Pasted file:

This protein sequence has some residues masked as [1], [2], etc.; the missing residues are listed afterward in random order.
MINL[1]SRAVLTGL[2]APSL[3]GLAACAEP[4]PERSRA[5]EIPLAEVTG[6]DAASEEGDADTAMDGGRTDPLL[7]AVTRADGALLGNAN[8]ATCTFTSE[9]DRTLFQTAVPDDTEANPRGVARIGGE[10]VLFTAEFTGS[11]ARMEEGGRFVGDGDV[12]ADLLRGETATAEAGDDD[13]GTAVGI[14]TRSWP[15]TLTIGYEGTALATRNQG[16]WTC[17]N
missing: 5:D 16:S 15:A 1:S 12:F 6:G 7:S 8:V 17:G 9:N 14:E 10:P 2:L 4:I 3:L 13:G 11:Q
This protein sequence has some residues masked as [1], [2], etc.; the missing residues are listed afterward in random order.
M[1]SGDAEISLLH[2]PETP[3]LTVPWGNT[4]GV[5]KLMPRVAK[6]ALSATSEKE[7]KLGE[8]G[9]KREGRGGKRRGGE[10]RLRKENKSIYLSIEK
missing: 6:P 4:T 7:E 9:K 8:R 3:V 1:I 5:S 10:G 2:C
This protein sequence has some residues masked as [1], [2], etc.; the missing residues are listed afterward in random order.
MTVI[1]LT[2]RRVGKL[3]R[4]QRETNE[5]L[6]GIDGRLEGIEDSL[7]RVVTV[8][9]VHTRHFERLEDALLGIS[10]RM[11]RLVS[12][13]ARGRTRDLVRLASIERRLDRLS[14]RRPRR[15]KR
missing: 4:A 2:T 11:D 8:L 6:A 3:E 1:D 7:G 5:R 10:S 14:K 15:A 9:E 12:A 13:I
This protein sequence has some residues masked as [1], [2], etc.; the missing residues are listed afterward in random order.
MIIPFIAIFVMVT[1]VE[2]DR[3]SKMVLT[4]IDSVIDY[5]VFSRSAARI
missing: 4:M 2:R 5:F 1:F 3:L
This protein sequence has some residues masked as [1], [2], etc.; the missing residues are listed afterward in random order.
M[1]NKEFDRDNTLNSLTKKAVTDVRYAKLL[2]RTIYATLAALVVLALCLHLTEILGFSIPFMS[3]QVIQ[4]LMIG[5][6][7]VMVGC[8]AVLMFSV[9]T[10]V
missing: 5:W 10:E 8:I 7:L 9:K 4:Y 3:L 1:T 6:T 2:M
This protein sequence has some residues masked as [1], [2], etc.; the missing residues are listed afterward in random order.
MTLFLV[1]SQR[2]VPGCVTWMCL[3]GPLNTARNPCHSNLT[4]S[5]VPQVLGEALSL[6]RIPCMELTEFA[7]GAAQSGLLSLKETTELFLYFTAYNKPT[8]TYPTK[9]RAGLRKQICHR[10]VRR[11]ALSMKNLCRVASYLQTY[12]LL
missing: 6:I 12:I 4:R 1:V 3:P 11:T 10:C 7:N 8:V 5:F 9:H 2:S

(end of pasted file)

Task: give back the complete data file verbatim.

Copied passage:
This protein sequence has some residues masked as [1], [2], etc.; the missing residues are listed afterward in random order.
MINL[1]SRAVLTGL[2]APSL[3]GLAACAEP[4]PERSRA[5]EIPLAEVTG[6]DAASEEGDADTAMDGGRTDPLL[7]AVTRADGALLGNAN[8]ATCTFTSE[9]DRTLFQTAVPDDTEANPRGVARIGGE[10]VLFTAEFTGS[11]ARMEEGGRFVGDGDV[12]ADLLRGETATAEAGDDD[13]GTAVGI[14]TRSWP[15]TLTIGYEGTALATRNQG[16]WTC[17]N
missing: 5:D 16:S 15:A 1:S 12:F 6:G 7:S 8:V 17:G 9:N 14:E 10:P 2:L 4:I 3:L 13:G 11:Q
This protein sequence has some residues masked as [1], [2], etc.; the missing residues are listed afterward in random order.
M[1]SGDAEISLLH[2]PETP[3]LTVPWGNT[4]GV[5]KLMPRVAK[6]ALSATSEKE[7]KLGE[8]G[9]KREGRGGKRRGGE[10]RLRKENKSIYLSIEK
missing: 6:P 4:T 7:E 9:K 8:R 3:V 1:I 5:S 10:G 2:C
This protein sequence has some residues masked as [1], [2], etc.; the missing residues are listed afterward in random order.
MTVI[1]LT[2]RRVGKL[3]R[4]QRETNE[5]L[6]GIDGRLEGIEDSL[7]RVVTV[8][9]VHTRHFERLEDALLGIS[10]RM[11]RLVS[12][13]ARGRTRDLVRLASIERRLDRLS[14]RRPRR[15]KR
missing: 4:A 2:T 11:D 8:L 6:A 3:E 1:D 7:G 5:R 10:S 14:K 15:A 9:E 12:A 13:I
This protein sequence has some residues masked as [1], [2], etc.; the missing residues are listed afterward in random order.
MIIPFIAIFVMVT[1]VE[2]DR[3]SKMVLT[4]IDSVIDY[5]VFSRSAARI
missing: 4:M 2:R 5:F 1:F 3:L
This protein sequence has some residues masked as [1], [2], etc.; the missing residues are listed afterward in random order.
M[1]NKEFDRDNTLNSLTKKAVTDVRYAKLL[2]RTIYATLAALVVLALCLHLTEILGFSIPFMS[3]QVIQ[4]LMIG[5][6][7]VMVGC[8]AVLMFSV[9]T[10]V
missing: 5:W 10:E 8:I 7:L 9:K 4:Y 3:L 1:T 6:T 2:M
This protein sequence has some residues masked as [1], [2], etc.; the missing residues are listed afterward in random order.
MTLFLV[1]SQR[2]VPGCVTWMCL[3]GPLNTARNPCHSNLT[4]S[5]VPQVLGEALSL[6]RIPCMELTEFA[7]GAAQSGLLSLKETTELFLYFTAYNKPT[8]TYPTK[9]RAGLRKQICHR[10]VRR[11]ALSMKNLCRVASYLQTY[12]LL
missing: 6:I 12:I 4:R 1:V 3:P 11:T 10:C 7:N 8:V 5:F 9:H 2:S